Here, we briefly explain (i) the failure of the traditional population dynamics, (ii) the state-of-the-art in the mathematical formulation of unified metabolic theory of ecology, and (iii) a problem with the state-of-the-art.
(i) Failure of the traditional population dynamics
Population dynamics is of utmost socio-economic importance because it is used in stock assessments and, more generally, bioresource management (e.g. forestry and fishing). For the purpose of traditional population modeling, the necessary assumptions on growth and reproduction of individuals are obtained by statistically fitting an appropriate length-at-age or fecundity-at-age curves to the available data. In this way, however, the modeled organism becomes completely unresponsive to the changing environment, which contradicts the evidence. For example, captive Pacific bluefin tuna not only grow faster than their wild relatives, but they also mature faster (5 vs. 3 years in the wild and captivity, respectively).
(ii) The state-of-the-art
To compensate for the explained failure of the traditional population dynamics, the state-of-the-art approaches replace statistical data fitting with a model founded on physiological energetics. When such an individual-level model is coupled with a partial differential equation (PDE) that describes the population density, we have the basic dynamical system of unified metabolic theory of ecology.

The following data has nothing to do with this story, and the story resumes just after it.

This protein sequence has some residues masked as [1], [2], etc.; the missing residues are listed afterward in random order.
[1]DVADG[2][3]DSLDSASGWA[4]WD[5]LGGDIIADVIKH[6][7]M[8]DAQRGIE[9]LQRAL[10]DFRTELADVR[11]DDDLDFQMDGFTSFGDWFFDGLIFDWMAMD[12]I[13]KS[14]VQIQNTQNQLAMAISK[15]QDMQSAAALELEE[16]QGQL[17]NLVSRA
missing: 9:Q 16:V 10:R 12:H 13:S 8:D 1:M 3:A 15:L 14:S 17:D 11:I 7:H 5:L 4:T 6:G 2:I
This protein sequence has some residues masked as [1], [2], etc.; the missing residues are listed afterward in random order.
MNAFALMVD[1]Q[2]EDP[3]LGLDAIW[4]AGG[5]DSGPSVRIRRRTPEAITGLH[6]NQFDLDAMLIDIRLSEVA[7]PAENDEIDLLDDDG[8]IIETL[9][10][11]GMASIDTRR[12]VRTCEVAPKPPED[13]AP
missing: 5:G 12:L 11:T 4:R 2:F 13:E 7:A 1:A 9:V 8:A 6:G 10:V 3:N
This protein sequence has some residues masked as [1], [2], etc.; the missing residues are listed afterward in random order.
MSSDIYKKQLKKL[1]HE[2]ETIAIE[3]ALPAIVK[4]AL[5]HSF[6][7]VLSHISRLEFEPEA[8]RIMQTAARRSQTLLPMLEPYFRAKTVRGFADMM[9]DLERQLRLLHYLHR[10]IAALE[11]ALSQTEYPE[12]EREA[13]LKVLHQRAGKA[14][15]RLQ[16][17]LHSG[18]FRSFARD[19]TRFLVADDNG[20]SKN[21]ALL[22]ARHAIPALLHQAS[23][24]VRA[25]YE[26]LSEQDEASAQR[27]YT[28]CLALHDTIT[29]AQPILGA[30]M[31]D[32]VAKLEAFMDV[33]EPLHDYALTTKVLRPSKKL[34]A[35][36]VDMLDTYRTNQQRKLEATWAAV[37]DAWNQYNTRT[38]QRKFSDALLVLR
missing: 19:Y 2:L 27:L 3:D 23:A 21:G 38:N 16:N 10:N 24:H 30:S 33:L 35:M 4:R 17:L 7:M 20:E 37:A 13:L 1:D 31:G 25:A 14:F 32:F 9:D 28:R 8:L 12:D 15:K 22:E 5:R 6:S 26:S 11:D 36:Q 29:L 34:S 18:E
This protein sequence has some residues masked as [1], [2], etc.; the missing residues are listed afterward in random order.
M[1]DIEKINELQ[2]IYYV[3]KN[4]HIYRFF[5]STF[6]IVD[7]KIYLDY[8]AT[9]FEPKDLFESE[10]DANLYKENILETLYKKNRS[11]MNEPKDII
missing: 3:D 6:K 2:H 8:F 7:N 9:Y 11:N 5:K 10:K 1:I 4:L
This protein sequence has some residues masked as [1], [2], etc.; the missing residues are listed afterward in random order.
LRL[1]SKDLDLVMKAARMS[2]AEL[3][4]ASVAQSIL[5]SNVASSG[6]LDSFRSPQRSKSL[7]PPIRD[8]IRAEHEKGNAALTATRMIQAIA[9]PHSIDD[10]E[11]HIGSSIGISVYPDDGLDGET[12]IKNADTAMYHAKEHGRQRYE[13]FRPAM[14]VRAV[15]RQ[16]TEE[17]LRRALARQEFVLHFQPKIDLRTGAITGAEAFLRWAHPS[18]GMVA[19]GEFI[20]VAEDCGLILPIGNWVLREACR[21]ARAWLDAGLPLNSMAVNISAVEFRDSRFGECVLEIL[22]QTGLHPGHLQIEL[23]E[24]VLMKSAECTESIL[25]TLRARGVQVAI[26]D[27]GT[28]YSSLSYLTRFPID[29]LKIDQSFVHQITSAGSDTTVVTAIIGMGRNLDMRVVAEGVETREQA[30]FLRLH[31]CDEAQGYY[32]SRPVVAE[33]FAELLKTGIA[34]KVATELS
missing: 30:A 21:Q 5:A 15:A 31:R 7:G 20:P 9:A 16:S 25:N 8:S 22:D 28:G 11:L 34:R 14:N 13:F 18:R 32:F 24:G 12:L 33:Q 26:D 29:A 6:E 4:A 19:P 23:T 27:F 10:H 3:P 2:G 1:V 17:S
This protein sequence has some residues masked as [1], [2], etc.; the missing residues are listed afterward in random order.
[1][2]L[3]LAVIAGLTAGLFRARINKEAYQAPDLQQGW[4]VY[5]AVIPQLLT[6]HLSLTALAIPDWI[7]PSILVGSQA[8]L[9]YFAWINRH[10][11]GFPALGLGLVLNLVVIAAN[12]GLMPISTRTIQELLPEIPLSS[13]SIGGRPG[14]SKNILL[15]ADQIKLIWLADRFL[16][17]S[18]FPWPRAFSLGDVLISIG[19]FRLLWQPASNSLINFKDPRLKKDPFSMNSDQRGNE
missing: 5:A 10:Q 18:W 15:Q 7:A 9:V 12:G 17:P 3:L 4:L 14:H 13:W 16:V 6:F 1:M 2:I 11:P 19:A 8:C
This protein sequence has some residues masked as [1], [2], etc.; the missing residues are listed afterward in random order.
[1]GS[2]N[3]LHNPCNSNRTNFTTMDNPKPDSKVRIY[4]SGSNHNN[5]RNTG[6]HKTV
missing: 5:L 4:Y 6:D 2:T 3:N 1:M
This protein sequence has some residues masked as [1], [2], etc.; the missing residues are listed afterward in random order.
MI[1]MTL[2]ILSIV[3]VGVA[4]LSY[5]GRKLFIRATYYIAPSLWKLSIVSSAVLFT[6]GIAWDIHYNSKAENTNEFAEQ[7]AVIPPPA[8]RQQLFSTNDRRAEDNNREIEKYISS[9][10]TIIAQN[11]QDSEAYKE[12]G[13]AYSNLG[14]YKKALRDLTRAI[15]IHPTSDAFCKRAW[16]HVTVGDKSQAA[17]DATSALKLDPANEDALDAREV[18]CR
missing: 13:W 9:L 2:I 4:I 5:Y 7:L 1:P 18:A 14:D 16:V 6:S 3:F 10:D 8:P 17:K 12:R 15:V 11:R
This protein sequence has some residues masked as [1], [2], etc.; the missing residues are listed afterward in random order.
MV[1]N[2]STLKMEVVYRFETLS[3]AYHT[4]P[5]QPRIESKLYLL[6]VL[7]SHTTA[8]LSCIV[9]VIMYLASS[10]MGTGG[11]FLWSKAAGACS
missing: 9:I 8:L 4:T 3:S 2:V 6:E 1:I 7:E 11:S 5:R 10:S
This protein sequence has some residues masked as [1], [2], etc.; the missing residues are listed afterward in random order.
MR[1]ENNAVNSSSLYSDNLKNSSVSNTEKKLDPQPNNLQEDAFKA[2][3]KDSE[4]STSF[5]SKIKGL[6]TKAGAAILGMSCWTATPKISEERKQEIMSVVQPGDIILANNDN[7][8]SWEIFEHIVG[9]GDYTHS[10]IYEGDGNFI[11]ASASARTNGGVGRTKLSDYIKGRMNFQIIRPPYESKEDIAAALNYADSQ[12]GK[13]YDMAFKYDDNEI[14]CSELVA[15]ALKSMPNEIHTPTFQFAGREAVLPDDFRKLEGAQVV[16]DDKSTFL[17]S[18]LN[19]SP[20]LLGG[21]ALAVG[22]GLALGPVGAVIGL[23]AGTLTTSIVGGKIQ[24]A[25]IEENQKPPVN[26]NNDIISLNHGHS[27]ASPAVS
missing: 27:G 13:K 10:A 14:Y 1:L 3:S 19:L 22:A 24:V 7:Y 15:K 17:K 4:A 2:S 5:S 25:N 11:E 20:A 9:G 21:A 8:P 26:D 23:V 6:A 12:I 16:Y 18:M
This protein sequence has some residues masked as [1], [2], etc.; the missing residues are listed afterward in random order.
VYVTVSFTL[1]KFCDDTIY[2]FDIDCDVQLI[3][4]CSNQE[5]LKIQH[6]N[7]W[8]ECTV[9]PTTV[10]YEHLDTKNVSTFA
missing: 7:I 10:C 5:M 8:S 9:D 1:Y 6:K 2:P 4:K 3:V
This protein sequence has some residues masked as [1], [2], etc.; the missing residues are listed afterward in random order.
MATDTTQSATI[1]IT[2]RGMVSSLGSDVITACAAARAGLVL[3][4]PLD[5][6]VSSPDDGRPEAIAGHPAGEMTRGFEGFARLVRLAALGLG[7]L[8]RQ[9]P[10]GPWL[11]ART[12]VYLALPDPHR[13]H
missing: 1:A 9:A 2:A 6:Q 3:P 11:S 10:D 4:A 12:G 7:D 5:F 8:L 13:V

(iii) Problem with the state-of-the-art
The described dynamical system of unified metabolic theory of ecology is deterministic. However, stochasticity plays an important role because, for example, food availability can randomly fluctuate in the environment. A particularly notorious example, relevant for many economically valued species (e.g. bluefin tuna), is that life history can exhibit extreme stochasticity, especially due to mortality in embryo and larval stages. In this case, however, PDE that describes the population density becomes stochastic. Based on existing research [Bjornstad et al., J Anim Ecol 73: 1157–1167], one can expect rich dynamical phenomena from an individual-level model coupled with a stochastic PDE. Thus far, such a dynamical system has not been analyzed in the literature.